The Evolution of Accounts Payable

The Evolution of Accounts Payable

Paying bills is a necessity of doing business. Bills represent money, time and manpower – the effort organizations spend tracking invoices, arranging payments and recording costs for accounting purposes can be a large burden if it isn’t optimized.

The rise of digital technology brought about a major sea change for accounts payable (AP) operations that transformed the AP process and allowed forward thinking organizations to take AP from a back-office function to one that offers strategic advantages.

What brought us to this point? Here we take a look at the changes that have occurred over the past few decades to take AP from a necessary function to an important contributor to the financial health of an organization.

In the Beginning

Through the 1980s, AP was largely a manual, paper-based role. Invoices were printed by vendors and delivered (by hand or mail) to the customer. Needless to say, this caused many complications. Invoices could be lost in the shuffle, especially when any employee could receive a bill. Invoices could sit on desks or in drawers for days or weeks, never to land with the appropriate person. The result was lost invoices, missed payments and poor vendor management.

Advanced AP organizations attempted to standardize the process – attaching routing sheets to invoices, standardizing check runs, and establishing controls over the process. Even then, the weaknesses of a paper-based system couldn’t be eliminated.

Rise of Technology

By the 1990s, the boom of affordable computers and software led to a widespread tech adoption. IT departments began to pop up in organizations of all sizes, and software systems began to open up new possibilities for business processes. With this shift, standardized processes grew and AP began its move towards automation. AP departments became more centralized and focused on reducing the cost and labor necessary to manage their operations.

Of course, at this point billing was still largely paper-based, and while better AP controls cut costs, there were still major hurdles to jump before technology could help manage the entire AP process.

The Birth of Automation

By the turn of the millennium, cloud technology and software as a service (Saas) had arrived. With a new software delivery model untethering organizations from desktops, the SaaS industry exploded.

AP automation was a natural fit for the SaaS model. Invoice processing, approval workflows, and even payments could now be managed in a third party service, while organizations still maintained strict control.

Paper invoices were no longer a requirement, and as the available payment options continued to grow, paper checks were no longer the gold standard – organizations and vendors now had access to cheaper and more efficient solutions.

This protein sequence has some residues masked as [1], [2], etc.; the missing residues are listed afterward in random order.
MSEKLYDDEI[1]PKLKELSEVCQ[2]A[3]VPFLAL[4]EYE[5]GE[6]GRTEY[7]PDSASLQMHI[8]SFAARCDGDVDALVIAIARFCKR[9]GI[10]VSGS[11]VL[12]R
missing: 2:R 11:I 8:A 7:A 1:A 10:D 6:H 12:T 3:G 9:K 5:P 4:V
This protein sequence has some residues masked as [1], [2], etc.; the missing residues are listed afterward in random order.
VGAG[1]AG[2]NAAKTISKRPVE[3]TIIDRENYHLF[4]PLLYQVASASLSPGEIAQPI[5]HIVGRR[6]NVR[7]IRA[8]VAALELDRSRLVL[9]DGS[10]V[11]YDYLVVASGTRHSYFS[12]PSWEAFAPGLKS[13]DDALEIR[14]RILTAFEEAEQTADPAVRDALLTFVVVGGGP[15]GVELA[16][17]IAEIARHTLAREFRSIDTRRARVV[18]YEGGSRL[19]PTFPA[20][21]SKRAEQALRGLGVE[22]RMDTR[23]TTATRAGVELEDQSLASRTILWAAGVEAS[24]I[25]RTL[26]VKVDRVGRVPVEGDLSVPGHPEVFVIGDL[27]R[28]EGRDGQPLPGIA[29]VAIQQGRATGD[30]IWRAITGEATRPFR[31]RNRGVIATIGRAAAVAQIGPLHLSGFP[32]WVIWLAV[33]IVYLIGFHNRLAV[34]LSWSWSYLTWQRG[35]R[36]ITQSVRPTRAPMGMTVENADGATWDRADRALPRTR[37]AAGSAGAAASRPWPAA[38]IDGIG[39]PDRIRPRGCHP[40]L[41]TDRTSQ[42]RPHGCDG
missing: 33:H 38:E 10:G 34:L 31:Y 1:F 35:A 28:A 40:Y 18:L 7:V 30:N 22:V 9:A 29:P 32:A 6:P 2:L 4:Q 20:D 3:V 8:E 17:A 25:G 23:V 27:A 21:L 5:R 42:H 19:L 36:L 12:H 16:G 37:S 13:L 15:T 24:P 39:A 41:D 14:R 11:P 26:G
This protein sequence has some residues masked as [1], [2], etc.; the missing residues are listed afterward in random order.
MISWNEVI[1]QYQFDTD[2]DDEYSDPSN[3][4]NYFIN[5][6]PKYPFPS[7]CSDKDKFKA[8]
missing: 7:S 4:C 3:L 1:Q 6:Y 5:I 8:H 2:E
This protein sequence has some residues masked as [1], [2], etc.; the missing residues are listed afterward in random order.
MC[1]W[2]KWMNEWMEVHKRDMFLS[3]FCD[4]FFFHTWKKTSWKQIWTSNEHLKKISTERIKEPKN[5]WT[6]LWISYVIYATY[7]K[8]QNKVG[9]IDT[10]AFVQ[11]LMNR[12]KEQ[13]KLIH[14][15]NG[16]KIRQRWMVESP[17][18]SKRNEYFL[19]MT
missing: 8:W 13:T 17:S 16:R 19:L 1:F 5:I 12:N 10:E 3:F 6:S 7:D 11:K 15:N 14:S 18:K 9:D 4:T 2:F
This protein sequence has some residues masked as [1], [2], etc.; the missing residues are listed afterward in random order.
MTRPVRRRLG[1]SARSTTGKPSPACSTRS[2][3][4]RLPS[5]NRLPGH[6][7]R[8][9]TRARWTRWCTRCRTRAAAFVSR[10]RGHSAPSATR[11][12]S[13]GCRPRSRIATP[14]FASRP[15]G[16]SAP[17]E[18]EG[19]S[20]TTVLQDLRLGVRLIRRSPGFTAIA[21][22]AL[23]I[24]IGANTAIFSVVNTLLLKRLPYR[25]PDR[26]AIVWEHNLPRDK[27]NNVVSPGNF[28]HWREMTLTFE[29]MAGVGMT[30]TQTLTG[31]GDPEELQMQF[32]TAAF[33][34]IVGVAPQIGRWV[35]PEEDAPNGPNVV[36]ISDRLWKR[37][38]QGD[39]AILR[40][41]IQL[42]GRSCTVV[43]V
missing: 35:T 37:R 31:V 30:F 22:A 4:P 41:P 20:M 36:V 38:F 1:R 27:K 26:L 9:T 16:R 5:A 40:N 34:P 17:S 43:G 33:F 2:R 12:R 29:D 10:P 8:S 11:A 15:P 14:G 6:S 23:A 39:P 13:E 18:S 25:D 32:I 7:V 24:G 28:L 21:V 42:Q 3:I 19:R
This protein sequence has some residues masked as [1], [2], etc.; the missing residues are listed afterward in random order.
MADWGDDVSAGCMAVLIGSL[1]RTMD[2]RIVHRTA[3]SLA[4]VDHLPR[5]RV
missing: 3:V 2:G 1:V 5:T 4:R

Modern Era

Which brings us to today. Anybill launched in 2001 – since then, technology has continued to advance at a rapid rate. Mobile technology is nearly ubiquitous. An estimated 74% of organizations use or plan to use Bring Your Own Device (BYOD) policies, and employees bring their company laptops home and on the road.  Automating AP is now a major priority for many organizations. The cost and labor savings are still there, but increasingly it is a natural step in modernizing business and untethering from a cumbersome AP process.

BYOD adoption has enabled workers to hold meetings and give presentations across multiple locations, check their email on vacation, and keep on top of deadlines as they travel. AP professionals now have the same opportunity to easily manage AP from any location.

In addition, with all the options available, organizations are now fully enabled to make their vendor relationships a strategic part of their business. Dynamic discounting, preferred payment networks and increased flexibility for vendors are all factors that can take the vendor-customer relationship to the next level.

The Future

One of the biggest upcoming trends in the AP space is going to center around payments. An increasing number of payment options will allow organizations to further shift away from paper checks, and pay their vendors faster and more efficiently than ever before. Innovation in payments will bring about big movement toward these electronic options – what remains to be seen is the rate at which these options will be adopted in the United States (we are far behind the European Union and many other nations when it comes to adopting e-payments).

At Anybill, we’re monitoring for future developments and trends to evolve with current technology and make payments more efficient.. We’ve seen a huge shift in technology in the past decade, and in ten years the landscape could be completely different. Whatever happens, we’re prepared to grow and adjust with the changes!

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